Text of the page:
The publisher says:
Bernie Wrightson, comic book artist and illustrator extraordinaire has worked creating comic books, illustration, and conceptual design for film. Wrightson's extensive design work for the Gang of Seven Animation Studio, while known, has never been documented until now with the creation of this new in-depth monograph that utilizes the archives of the studio. Marvel at concept drawings, model sheets, and hundreds of designs for projects including Biker Mice From Mars, The Juice, and Freak Show. All of the artwork in this book has been scanned directly from the original artwork so fans can savior Wrighton's genius up close and personal. Also included in this monograph is an introductory essay, an in-depth interview, and photographs taken during his tenure as an associate partner of the studio.

Travis says:
A Bernie Wrightson art book! Should be pretty to look at!


Sh*t My President Says
by Shannon Wheeler
IDW, $14.99
In stores: 16 August 2017
Diamond Order Code: MAY170525

The publisher says:
Some people are saying, I don't know, you tell me, but a lot of people are saying this is the greatest book of the year. This guy, Shannon Wheeler, he draws these cartoons for the New Yorker, MAD, the Onion-he's very, very, good, okay? Now he's illustrated the most incredible tweets. Wow! You won't believe what he does with these tweets. I mean, these tweets changed the world, folks. It's true! It's very true. EVERYONE is going to want this book - even the haters and losers (Sad!).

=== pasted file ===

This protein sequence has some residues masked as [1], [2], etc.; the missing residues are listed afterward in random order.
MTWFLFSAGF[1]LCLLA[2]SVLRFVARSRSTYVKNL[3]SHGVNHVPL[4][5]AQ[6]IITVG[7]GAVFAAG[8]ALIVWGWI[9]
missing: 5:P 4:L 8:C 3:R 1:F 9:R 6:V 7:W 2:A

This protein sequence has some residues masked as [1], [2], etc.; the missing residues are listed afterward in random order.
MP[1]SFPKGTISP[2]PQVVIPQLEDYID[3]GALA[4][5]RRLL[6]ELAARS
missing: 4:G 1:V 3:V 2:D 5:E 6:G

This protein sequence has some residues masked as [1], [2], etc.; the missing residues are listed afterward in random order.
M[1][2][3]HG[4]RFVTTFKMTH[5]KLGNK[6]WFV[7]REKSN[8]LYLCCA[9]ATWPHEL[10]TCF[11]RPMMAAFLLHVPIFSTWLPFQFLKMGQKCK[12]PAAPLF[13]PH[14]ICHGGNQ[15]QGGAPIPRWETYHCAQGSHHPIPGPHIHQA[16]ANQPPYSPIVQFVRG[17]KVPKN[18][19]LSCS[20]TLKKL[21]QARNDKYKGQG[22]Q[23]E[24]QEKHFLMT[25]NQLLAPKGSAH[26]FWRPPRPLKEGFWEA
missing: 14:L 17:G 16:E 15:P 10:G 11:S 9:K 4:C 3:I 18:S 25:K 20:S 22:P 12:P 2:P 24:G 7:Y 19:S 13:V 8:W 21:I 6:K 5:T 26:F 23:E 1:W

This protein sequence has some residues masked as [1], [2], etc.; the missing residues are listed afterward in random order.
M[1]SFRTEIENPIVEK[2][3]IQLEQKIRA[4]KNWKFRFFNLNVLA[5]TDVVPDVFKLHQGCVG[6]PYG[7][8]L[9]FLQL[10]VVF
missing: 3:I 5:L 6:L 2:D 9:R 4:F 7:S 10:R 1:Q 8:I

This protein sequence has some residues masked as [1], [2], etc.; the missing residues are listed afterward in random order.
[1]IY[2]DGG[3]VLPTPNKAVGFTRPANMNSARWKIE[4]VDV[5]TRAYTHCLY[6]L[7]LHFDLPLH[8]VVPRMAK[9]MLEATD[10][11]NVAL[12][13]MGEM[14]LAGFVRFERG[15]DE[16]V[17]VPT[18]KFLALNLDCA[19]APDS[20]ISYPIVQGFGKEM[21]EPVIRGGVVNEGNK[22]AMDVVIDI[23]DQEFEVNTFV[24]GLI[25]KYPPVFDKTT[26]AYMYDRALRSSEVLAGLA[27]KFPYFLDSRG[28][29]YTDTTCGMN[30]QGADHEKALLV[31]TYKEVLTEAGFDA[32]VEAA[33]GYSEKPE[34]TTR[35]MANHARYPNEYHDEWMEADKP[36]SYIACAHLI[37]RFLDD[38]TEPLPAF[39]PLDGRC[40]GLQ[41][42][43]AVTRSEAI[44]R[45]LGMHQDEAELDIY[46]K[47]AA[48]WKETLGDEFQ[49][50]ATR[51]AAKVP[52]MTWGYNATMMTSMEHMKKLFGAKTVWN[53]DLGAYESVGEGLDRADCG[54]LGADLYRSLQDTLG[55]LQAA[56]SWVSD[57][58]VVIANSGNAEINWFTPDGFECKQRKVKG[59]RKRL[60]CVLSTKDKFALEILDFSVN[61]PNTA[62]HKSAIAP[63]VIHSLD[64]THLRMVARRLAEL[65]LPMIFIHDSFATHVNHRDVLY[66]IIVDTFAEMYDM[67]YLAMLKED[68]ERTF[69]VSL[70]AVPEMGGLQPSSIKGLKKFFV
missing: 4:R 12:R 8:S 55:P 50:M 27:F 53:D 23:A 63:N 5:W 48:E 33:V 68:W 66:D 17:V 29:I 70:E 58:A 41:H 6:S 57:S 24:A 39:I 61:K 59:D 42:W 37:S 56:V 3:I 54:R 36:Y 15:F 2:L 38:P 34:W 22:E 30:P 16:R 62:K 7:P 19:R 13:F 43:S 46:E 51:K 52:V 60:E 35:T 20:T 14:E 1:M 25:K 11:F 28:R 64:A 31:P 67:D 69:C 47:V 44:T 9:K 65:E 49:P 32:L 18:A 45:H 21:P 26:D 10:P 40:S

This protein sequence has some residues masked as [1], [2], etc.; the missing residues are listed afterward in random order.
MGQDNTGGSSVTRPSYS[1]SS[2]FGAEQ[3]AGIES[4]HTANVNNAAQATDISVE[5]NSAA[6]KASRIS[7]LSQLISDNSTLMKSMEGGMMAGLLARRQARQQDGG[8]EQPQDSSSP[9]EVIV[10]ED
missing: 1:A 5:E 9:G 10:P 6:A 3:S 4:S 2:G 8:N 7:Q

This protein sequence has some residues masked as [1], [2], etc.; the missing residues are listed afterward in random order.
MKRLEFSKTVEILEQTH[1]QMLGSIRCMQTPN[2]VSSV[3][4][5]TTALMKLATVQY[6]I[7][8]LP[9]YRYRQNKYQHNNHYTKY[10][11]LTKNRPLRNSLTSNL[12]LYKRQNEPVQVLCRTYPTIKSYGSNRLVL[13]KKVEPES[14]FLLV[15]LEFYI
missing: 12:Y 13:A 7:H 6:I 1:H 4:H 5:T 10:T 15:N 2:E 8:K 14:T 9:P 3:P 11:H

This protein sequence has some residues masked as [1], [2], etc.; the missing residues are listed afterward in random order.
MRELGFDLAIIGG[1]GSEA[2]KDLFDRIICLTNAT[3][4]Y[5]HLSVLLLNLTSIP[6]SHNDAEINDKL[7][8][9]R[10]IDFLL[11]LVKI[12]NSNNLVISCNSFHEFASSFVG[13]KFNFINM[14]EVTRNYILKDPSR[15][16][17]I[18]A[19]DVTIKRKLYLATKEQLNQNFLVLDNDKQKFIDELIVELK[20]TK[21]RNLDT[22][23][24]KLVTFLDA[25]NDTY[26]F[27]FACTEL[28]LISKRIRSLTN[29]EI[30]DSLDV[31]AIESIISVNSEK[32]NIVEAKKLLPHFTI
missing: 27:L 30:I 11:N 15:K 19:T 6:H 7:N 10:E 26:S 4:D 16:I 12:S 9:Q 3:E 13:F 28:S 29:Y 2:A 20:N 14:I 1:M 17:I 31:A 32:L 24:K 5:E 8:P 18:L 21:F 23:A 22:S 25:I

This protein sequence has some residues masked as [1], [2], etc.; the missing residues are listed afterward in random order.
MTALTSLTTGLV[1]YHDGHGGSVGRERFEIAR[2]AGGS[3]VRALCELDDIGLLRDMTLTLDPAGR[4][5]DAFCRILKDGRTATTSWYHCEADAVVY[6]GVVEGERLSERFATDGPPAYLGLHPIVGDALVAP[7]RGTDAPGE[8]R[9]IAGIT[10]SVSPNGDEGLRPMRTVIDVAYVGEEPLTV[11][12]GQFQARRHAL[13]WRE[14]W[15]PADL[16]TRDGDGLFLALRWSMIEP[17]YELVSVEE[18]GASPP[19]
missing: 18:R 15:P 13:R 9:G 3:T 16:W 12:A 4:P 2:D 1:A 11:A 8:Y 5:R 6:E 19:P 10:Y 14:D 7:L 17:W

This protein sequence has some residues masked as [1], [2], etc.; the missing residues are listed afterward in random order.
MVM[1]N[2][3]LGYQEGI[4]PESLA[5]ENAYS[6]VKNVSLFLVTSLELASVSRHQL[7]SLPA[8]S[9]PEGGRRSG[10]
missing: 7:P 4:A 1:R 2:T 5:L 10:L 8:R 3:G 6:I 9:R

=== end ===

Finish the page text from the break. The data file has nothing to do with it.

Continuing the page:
Travis says:
Too Much Coffee Man's Shannon Wheeler goes for low hanging fruit with this book of illustrated tweets of the US president.


More Diamond Previews picks at Atomic Junk Shop's regular Flippin' Through Previews column.

Friday, 19 May 2017

Thursday, 18 May 2017

Don't Piss Off Tarim

MARGARET LISS:
A few years ago I scanned all of Dave Sim's notebooks. He had filled 36 notebooks during the years he created the monthly Cerebus series, covering issues #20 to 300, plus the other side items -- like the Epic stories, posters and prints, convention speeches etc. A total of 3,281 notebook pages detailing his creative process. I never really got the time to study the notebooks when I had them. Just did a quick look, scanned them in and sent them back to Dave as soon as possible. So this regular column is a chance for me to look through those scans and highlight some of the more interesting pages.

Time for a little something different. Loose pages. While Dave sent me many notebooks with many pages, there were a couple loose pages. Not the loose pages that were still with their notebook, these pages weren't with their notebook any more. There were eight loose pages, and seven appear to be torn from a sketchbook while the eighth appears to be a piece of typing paper.  When I scanned them in, I put them in a sleeve with an arbitrarily given number so we knew which scans went with which pages.

This loose page shows Cerebus pissing himself and the thinking to himself about how he shouldn't piss off Tarim.

Loose page #2